Photos from a walk...living life on our terms...Our anniversary was yesterday on the 7th...

Our waiter took our anniversary photo last night after dinner. 
As we've mentioned in past posts, we don't have transportation while in Placencia Belize.  We made a hard decision when we moved to Laru Beya on February 5, 2013.  With the cost of our rental doubling for two remaining months that we're here and a budget staring us in the face, we opted to only rent a vehicle as needed.
 
Palm fronds we discovered on a walk yesterday.

So far, other than the one week in early February that we buzzed around in a rented golf cart at $350 per week, we've managed just fine much to our mutual surprise.  We thought we'd feel trapped.  We don't.

These are obviously fake cactus used to light the road at night. See the orange one on the left.
Our resort has golf carts, motorbikes and cars available if we need one on a moment's notice.  Most likely later in the month, we'll rent a car to explore some of the surrounding villages after heading to the capital city of Belmopan where we'll extend our visas for the final time.   Its an hour and a half drive north of us.

Local sculpture.  We often see variations of this style.
Without a doubt, there is a huge temptation as one travels the world (from our limited experience thus far) to splurge to fuel one's perception of what a "vacation" looks like with frequent siteseeing expeditions.  Most of these outings in this remote area require guides resulting in fees upwards of $300 for the two us for a five to six hour day trip.  Some are more.

Another lighted fake cactus next to another local sculpture.

We're not on vacation.  We're living in foreign lands.  When we lived in Minnesota, we seldom visited any of the local "tourist" attractions after our kids grew up.  Who does unless one has out of town company or on an outing with grandchildren?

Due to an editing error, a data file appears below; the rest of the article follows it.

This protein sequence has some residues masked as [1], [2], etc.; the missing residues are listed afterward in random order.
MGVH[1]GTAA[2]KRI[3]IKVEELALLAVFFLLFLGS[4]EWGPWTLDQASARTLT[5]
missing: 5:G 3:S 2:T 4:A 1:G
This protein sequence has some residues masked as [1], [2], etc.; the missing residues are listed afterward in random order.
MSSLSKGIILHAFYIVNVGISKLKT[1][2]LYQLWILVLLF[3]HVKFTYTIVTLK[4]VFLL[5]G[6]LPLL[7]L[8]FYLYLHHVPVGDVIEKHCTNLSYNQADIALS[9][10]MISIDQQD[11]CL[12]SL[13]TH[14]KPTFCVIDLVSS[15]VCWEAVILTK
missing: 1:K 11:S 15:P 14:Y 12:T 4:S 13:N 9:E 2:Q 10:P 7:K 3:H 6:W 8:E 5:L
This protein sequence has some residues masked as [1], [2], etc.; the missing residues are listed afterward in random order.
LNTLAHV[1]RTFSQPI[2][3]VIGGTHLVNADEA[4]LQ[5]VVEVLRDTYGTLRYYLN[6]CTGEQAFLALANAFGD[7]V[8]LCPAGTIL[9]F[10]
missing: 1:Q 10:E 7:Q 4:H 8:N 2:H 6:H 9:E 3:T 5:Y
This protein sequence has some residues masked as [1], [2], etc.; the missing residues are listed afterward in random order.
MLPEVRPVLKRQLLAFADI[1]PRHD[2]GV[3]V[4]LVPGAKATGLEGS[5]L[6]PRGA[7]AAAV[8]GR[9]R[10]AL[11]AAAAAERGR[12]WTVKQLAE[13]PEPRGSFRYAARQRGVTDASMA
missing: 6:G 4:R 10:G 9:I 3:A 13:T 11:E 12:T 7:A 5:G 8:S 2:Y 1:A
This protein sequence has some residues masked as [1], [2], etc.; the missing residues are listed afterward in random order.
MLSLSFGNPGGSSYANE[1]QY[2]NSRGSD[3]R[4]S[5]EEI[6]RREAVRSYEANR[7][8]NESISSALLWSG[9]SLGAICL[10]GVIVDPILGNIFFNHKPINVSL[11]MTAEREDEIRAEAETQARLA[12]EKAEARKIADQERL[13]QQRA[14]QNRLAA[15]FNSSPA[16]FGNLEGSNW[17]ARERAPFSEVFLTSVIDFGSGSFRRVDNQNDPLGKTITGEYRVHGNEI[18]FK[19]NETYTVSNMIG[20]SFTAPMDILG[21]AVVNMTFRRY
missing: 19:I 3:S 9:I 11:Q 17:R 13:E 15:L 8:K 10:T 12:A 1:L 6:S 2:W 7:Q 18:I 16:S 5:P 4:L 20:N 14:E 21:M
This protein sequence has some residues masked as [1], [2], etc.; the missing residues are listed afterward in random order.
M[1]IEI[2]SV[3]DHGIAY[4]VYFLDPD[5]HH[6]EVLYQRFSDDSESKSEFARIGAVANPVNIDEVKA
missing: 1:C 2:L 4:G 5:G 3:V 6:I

Sculpture of cactus plant.
When we designed our budget, a process that continued over a period of many months, we created a plan that, health providing could last us for the remainder of our lives leaving our investments and savings in tact.  Should we vary from the plan, everything changes.  Suddenly, we could begin depleting our resources. 

Locally crafted painted working fountain.
Remembering our motto, "Wafting Through Our Worldwide Travels with Ease, Joy and Simplicity" we carefully map out our finances to stay within the budget, compensating from one month to the next should we unintentionally vary as we did when making a decision to move to Laru Beya

Locally painted sign advertising Sweet Mama's Restaurant.  Notice the wood French fries
in the in the wood basket on the upper left side of the sign.  Cute.
We only dine out twice a week now (ordering whatever we'd like), cooking in the remainder of the time.  We don't get massages and spa treatments.  I do my own manicures and pedicures and now Tom is considering having me cut his hair. Yikes. We don't have to go that far!
 
We've learned to re-use items we may have tossed in our old lives.  We hand wash our underwear, bathing suits and tee shirts.  We don't order beverages when we sit by the pool.  When cooking we increase our bang for the buck by making enough to last another night, thus reducing our cost.
 
We don't dine in the "extra charge" restaurants while on cruises or purchase beverage packages that can run up to $800 per person per cruise.  The only beverages we purchased aboard ship are those with our dinner, one or two cocktails for Tom, iced tea for me (for which there's no charge). 

We had a small 3" cactus plant like this in Minnesota in a south window. 
grew 1" in 26 years.  This plant is about 3-4 feet in diameter. 
If we purchased the cruise beverage packages with an average of eight cruises per year, we'd spend an extra $10,000 per year or more.  If we purchased the excursions on the cruises, we'd spend another $10,000 per year.  It changes everything.  It takes out the "ease, joy and simplicity" we so much relish in our new way of living.  We'd rather spend our money on no less than a balcony stateroom for extra space and comfort than on extra charges we don't really need.
 
Is this mindfulness difficult?  Do we feel deprived?  Not at all. Especially when its attached to the reality that we can go on forever if our health holds up and if we so choose. 
 
We'd rather generously tip our maid Gloria, our server, our cab driver and all the Gloria's and Estevan's we've yet to meet than take a one day outing where all the tourists rightfully go while on their much deserved once or twice a year vacation.
 
Living our lives on our terms. Everyday may not be an exciting adventure. It may be only a walk along the road, enjoying the local art and culture.
 
It truly is a splendid life.                          
 


1 comments:

Thomas Lyman said...

Tom here,
In the paragraph where Jess said we may reuse things we used to throw away.

I just want to add that in our old lives we didn't toss our underwear, bathing suits, or tee shirts.

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